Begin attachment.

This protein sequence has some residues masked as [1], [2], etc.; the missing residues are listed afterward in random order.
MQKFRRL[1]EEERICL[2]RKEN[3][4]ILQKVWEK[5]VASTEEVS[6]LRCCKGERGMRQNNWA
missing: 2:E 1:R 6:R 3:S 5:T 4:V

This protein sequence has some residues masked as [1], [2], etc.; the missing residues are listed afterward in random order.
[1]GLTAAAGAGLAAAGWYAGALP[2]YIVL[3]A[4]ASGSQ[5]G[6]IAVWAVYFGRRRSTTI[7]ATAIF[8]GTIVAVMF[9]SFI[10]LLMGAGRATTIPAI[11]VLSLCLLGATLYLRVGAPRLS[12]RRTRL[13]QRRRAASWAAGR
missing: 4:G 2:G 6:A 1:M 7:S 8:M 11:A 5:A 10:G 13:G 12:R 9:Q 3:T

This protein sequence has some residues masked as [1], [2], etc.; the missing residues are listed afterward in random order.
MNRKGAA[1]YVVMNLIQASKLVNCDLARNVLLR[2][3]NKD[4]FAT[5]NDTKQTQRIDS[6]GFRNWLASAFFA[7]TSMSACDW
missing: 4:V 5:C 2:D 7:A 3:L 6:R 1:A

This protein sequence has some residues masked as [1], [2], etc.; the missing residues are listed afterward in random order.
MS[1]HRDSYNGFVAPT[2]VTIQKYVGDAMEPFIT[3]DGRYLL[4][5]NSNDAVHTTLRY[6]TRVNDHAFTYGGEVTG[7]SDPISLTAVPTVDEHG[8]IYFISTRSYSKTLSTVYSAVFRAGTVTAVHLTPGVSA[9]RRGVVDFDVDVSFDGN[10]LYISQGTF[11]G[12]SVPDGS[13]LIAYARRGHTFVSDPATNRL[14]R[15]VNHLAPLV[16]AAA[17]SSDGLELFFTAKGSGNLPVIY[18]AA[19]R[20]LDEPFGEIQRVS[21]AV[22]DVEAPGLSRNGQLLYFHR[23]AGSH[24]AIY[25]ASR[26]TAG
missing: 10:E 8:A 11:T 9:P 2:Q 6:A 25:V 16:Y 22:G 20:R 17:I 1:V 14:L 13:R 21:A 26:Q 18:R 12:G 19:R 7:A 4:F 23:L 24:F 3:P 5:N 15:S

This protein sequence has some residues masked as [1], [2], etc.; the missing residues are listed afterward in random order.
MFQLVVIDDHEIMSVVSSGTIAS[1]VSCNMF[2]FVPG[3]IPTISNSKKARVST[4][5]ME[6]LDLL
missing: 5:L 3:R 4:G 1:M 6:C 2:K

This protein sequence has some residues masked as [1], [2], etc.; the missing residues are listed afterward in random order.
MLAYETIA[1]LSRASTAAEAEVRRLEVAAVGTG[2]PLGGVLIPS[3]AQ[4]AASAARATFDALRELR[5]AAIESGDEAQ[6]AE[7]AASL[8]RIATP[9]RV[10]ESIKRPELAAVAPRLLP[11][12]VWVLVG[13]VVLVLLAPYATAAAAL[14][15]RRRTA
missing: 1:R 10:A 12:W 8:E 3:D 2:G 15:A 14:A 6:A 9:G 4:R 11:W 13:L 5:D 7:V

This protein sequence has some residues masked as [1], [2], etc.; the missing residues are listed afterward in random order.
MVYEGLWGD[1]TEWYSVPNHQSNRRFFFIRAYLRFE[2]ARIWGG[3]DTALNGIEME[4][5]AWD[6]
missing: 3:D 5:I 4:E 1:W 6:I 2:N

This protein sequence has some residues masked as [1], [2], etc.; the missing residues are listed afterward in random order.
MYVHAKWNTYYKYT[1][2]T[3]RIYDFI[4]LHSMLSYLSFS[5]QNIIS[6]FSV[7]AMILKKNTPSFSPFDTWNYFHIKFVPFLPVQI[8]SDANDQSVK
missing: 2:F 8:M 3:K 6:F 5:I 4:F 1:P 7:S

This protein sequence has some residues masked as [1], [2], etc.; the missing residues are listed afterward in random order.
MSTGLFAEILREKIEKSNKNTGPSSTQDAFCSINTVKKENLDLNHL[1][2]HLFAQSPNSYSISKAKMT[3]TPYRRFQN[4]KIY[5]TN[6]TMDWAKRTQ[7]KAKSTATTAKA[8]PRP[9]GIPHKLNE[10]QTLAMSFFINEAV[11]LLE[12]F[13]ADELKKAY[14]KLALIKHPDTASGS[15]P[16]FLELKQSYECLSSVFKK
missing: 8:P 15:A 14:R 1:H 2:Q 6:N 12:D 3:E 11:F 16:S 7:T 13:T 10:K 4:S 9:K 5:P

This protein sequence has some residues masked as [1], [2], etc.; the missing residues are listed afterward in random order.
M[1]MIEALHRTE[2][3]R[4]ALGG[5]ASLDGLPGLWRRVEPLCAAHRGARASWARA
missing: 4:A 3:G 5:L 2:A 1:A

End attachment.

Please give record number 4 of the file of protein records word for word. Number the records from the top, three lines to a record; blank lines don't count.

This protein sequence has some residues masked as [1], [2], etc.; the missing residues are listed afterward in random order.
MS[1]HRDSYNGFVAPT[2]VTIQKYVGDAMEPFIT[3]DGRYLL[4][5]NSNDAVHTTLRY[6]TRVNDHAFTYGGEVTG[7]SDPISLTAVPTVDEHG[8]IYFISTRSYSKTLSTVYSAVFRAGTVTAVHLTPGVSA[9]RRGVVDFDVDVSFDGN[10]LYISQGTF[11]G[12]SVPDGS[13]LIAYARRGHTFVSDPATNRL[14]R[15]VNHLAPLV[16]AAA[17]SSDGLELFFTAKGSGNLPVIY[18]AA[19]R[20]LDEPFGEIQRVS[21]AV[22]DVEAPGLSRNGQLLYFHR[23]AGSH[24]AIY[25]ASR[26]TAG
missing: 10:E 8:A 11:T 9:P 2:Q 6:A 25:V 16:Y 22:G 20:R 17:I 1:V 14:L 13:R 21:A 26:Q 18:R 12:G 19:R 7:A 4:F 23:L 24:F 3:P 5:N 15:S